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Sunday, 27 March 2016

My strange fascination with rooftops

My strange fascination with rooftops

I am not sure when I first realised how interesting rooftops were but I was definitely a child. I could spend hours endlessly gazing out at the rooftops of the houses opposite and the tall chimney at the factory down the road. I liked the pavements when they were dark and rain was glistening in the light from the street lamps and watching people and cars go by, but the rooftops seemed the most interesting.

I do remember rooftops being mentioned in JM Barrie’s Peter Pan and we had a lovely illustrated copy of the book so there may have been a link there. I think it is quite possible, as a child, to imagine a whole mysterious world existing above the houses, shops and factories.

As I have got older I have gained an interest in architecture and the shape of buildings. White buildings, symmetrical buildings and buildings with interesting features interest me and, of course, rooftops.
The painter Christopher Wood painted a picture, in 1930, entitled “The Zebra and the Parachute” which had a very interesting white building in the background. This painting is not only quite surreal but is my favourite painting and it sparked several dreams about white buildings. Ironically it has no rooftops, just a weird collection of levels.

While sitting upstairs in Cafe Nero writing and enjoying a coffee, I realised that you could see the rooftops in the town. This is the older part of town and so much more interesting. While the big glass wall of the Peacocks Centre looks appealing, it does not have the charm of the older buildings and their eclectic mix of decades.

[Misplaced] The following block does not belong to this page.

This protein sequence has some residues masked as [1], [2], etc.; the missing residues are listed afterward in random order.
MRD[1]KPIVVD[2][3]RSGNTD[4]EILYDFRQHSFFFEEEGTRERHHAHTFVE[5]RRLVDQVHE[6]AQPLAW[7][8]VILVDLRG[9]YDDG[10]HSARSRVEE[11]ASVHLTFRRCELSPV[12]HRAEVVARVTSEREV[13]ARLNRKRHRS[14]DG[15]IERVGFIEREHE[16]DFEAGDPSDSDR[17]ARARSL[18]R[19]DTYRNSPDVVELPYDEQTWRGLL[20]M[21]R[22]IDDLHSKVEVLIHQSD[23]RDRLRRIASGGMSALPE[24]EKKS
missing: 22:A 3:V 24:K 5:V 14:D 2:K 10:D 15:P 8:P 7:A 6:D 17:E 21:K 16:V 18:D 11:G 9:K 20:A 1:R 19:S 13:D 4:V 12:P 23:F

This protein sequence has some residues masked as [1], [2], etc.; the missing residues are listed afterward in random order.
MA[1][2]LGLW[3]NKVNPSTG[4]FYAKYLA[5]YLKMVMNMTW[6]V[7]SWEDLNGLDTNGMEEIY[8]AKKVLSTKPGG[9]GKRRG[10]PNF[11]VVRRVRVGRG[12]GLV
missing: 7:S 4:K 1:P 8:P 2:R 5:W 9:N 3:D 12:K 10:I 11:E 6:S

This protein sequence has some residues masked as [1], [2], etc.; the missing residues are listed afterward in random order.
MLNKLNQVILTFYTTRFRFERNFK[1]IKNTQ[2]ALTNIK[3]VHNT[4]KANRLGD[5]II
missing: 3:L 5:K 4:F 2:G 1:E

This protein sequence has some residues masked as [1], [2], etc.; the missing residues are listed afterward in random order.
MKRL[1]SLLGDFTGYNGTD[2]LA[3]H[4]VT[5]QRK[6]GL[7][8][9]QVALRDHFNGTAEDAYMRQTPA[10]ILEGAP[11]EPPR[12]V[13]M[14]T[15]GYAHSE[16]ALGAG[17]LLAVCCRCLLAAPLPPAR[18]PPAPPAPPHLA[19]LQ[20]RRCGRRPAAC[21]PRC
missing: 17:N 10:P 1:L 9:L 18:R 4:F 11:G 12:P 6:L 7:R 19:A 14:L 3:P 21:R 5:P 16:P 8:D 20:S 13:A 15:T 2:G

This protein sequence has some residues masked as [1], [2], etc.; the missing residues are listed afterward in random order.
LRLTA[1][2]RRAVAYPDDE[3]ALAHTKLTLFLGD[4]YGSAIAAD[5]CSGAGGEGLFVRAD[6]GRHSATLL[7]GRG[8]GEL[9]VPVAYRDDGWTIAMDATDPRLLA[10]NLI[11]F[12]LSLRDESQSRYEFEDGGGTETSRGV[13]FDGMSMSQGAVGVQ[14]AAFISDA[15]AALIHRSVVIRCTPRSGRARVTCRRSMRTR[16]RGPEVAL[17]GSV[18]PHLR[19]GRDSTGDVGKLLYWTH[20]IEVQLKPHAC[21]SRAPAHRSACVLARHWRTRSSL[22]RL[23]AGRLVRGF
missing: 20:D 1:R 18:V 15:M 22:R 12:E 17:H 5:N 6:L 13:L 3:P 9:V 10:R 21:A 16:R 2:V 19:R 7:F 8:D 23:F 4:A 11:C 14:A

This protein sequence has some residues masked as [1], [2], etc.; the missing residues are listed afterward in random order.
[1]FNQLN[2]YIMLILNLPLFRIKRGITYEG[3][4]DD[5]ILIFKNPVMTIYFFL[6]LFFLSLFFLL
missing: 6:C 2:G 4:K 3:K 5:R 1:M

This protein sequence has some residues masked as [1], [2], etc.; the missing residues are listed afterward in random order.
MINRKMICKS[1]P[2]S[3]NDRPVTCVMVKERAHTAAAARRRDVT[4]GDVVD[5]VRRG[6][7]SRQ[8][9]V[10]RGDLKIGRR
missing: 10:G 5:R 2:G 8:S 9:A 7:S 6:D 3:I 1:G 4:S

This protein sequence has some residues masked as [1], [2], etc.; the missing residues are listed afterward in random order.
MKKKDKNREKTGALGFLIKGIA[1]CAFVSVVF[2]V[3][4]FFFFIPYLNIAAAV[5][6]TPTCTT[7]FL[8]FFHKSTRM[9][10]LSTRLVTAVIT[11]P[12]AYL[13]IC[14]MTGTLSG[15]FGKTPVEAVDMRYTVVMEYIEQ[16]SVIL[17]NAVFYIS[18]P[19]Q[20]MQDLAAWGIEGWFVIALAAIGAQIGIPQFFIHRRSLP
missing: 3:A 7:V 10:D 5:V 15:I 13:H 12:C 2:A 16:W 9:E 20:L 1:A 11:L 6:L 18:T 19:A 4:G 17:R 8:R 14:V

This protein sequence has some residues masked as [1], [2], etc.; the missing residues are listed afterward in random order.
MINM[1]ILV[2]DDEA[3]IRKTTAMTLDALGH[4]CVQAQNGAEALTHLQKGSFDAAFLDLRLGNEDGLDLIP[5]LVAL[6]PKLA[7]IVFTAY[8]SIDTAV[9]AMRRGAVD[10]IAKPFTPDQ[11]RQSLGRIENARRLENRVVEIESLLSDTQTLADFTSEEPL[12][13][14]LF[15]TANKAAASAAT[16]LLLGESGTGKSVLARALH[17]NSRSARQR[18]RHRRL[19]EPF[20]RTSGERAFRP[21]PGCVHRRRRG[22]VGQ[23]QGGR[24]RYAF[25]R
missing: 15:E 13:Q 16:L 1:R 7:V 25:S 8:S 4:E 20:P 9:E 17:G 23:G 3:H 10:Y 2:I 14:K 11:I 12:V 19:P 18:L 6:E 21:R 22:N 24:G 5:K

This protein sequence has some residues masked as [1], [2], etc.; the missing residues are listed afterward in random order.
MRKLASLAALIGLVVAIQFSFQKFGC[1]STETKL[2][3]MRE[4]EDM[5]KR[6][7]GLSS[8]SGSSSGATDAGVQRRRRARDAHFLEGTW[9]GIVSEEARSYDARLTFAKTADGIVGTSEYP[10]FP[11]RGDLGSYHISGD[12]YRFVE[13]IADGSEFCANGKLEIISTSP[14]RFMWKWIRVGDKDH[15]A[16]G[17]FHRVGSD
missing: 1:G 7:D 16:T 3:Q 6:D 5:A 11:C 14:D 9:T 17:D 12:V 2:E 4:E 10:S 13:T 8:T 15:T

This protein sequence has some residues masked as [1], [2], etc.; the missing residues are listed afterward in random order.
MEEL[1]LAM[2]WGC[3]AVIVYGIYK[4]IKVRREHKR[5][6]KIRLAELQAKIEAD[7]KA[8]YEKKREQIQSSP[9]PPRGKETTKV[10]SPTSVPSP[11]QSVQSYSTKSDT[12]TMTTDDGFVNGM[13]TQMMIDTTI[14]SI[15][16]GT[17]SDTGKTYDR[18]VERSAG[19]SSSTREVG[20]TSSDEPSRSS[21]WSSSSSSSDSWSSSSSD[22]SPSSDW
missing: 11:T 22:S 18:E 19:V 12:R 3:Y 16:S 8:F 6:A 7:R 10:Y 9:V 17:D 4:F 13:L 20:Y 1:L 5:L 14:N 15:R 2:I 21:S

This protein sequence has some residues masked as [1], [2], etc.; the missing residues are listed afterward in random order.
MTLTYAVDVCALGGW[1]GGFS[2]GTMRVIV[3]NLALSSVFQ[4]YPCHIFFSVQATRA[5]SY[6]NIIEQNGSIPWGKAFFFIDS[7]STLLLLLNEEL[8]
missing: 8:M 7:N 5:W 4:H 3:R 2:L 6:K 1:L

As the town has been developed over the years the mix of old, newer and newest buildings has merged into an interesting mix of architectural styles. The oldest rooftops are more traditional, more triangular with normal slates and sash windows in the attic rooms. You can also see the very square flat roofed buildings of the 70’s that actually look dingier than their older neighbours but have that very decade specific look about them.

The rise and fall of the different heights of rooftops with all the different ages of building and type of roofs make you wonder what building each one is for. Who lives there, what they do, does each window show a different world. Who lives and works in these buildings where the rooftops meet? Are they happy or sad or just existing? Some are offices, some are flats, some are small businesses and some do not reveal what they are. There are fire exits and railings, attics, scaffolding, decorated window surrounds, plain windows and various window adornments. Some buildings are clean, some dirty, some slates need replacing; some are a hotch potch of repairs, some painted, some unpainted.

As you daydream you can wonder if there is another world above the rooftops, hidden away above the streets in all the nooks and crannies and secret parts. A world of mystery, smoke and street lights; the old world which JM Barrie wrote about in a modern age perhaps.

In Barbara Vine’s book Grasshopper there is a lot of rooftop running and, with her brilliant flare for the unusual characters of this world, a very “other world” atmosphere to the characters lives. This is also how I imagine the secret lives of those who could, in a surreal existence, live among the chimney pots, slated roofs, hidden alcoves and fire escapes of the elevated world above our streets.

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